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Displaced Pakistanis head home

Pakistan, August 21, 2009

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  <span class="field-credit">
    Mercy Corps  </span>
    Nine-year-old Zafar Ali left his home in the district of Dir when fighting broke out between the Pakistan army and Taliban militants. Zafar was one of more than 1,300 kids who participated in a Mercy Corps program to provide a variety of games and toys to displaced children under the supervision of community volunteers. Photo: Mercy Corps

Here's the latest from our team in Pakistan, which continues to help families from northwest Pakistan displaced earlier this year by the fighting between Taliban militants and the Pakistan army.

An average of 500 to 1,500 displaced families are returning to their homes each day. According to government data, 228,768 families of the 329,000 "verified" as displaced have returned to their homes in the districts of Swat, Buner and Dir.

Despite the high volume of returnees, the security situation in parts of Swat and Buner remains tenuous. While most of the major roads are open for traffic, reports of armed Taliban along the periphery are common. The military continues to conduct operations in many parts of Swat. Despite these risks, people are returning home to start rebuilding their lives and livelihoods.

We've sent several assessment teams to Swat to determine how we can best support returning families. In Mingora, we are working to improve water supply for more than 25,000 people. And we've submitted a proposal to bring clean water, improved sanitation and employment assistance to more residents of the district.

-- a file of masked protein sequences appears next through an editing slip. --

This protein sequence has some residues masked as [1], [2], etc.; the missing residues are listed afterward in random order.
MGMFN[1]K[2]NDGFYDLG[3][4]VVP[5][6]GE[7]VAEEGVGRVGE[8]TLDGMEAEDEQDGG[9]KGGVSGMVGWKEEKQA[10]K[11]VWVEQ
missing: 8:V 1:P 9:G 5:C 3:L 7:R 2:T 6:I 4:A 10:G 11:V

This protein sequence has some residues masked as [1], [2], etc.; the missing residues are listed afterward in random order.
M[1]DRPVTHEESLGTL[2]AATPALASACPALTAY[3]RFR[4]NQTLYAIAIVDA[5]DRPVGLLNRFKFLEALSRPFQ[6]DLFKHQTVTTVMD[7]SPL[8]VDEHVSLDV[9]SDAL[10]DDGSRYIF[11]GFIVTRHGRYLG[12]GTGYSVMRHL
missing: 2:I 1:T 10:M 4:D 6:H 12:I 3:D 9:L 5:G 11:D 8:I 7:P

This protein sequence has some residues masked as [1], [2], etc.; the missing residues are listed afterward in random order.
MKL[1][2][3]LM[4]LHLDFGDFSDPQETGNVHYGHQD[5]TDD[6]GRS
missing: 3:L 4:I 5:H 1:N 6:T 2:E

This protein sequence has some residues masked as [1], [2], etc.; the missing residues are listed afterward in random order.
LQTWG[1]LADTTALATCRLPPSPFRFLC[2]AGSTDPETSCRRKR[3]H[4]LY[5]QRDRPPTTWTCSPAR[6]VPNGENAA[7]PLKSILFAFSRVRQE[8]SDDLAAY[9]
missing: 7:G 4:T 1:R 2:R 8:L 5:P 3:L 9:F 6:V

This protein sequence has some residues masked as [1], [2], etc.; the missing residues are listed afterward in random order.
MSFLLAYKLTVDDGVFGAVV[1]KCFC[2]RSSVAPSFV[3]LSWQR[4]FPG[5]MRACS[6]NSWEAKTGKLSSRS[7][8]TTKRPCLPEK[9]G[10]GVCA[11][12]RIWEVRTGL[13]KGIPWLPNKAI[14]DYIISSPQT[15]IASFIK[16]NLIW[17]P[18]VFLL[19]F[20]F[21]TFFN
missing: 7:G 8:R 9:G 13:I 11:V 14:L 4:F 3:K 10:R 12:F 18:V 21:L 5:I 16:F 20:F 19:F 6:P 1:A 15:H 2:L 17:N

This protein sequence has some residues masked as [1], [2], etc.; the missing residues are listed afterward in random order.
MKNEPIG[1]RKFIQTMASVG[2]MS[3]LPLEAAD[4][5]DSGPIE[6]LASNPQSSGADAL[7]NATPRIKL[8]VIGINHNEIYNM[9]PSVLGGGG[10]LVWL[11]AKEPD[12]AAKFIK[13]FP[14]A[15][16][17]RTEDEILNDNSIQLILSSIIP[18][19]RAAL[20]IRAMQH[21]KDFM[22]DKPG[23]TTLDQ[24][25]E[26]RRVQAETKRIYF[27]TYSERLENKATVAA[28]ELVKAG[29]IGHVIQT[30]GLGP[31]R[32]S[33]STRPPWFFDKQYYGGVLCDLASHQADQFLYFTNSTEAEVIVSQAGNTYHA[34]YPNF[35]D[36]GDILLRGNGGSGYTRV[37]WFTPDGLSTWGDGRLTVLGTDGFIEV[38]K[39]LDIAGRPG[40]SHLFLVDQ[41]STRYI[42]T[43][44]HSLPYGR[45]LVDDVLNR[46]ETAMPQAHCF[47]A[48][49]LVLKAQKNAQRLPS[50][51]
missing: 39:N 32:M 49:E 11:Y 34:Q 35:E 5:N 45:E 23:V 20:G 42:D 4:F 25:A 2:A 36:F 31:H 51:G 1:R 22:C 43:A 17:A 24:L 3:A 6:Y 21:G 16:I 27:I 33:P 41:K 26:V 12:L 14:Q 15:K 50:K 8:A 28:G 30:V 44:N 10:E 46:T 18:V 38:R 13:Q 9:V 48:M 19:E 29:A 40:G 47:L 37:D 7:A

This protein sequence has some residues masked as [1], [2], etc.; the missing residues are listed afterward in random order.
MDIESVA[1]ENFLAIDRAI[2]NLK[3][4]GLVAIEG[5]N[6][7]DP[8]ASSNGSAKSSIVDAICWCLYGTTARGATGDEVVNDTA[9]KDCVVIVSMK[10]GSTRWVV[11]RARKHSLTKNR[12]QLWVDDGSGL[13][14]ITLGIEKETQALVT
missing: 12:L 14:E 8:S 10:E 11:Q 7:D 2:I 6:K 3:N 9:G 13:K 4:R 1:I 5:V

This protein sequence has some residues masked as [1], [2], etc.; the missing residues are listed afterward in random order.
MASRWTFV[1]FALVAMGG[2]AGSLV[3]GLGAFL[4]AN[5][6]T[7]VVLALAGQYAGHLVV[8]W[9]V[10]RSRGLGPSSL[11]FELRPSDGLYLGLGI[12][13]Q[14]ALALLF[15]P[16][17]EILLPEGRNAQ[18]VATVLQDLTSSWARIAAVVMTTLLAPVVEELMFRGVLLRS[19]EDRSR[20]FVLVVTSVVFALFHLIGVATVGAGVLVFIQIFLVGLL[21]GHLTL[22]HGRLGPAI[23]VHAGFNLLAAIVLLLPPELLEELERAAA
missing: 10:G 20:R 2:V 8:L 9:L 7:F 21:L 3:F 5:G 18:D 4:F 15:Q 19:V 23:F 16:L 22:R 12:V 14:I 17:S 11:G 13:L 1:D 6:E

Our activities for displaced youth engaged a total of 642 boys and 743 at six locations. Under the same project, six nutrition trainings for 241 mothers. The tents, chairs, tables, whiteboards and electric fans were handed over to the schools, and the kids were allowed to take home toys and sports equipment.

We improved sanitation conditions and water access for 400 families living in 22 schools and one "spontaneous camp." Our teams constructed or rehabilitated 18 wells handpumps, 55 latrines, 61 bathrooms, 38 washing platforms, 14 drainage facilities, 27 waste-bins and 13 electric water coolers. They also distributed 16,000 water purification tablets, 400 hygiene kits, and 300 buckets and ablution pots.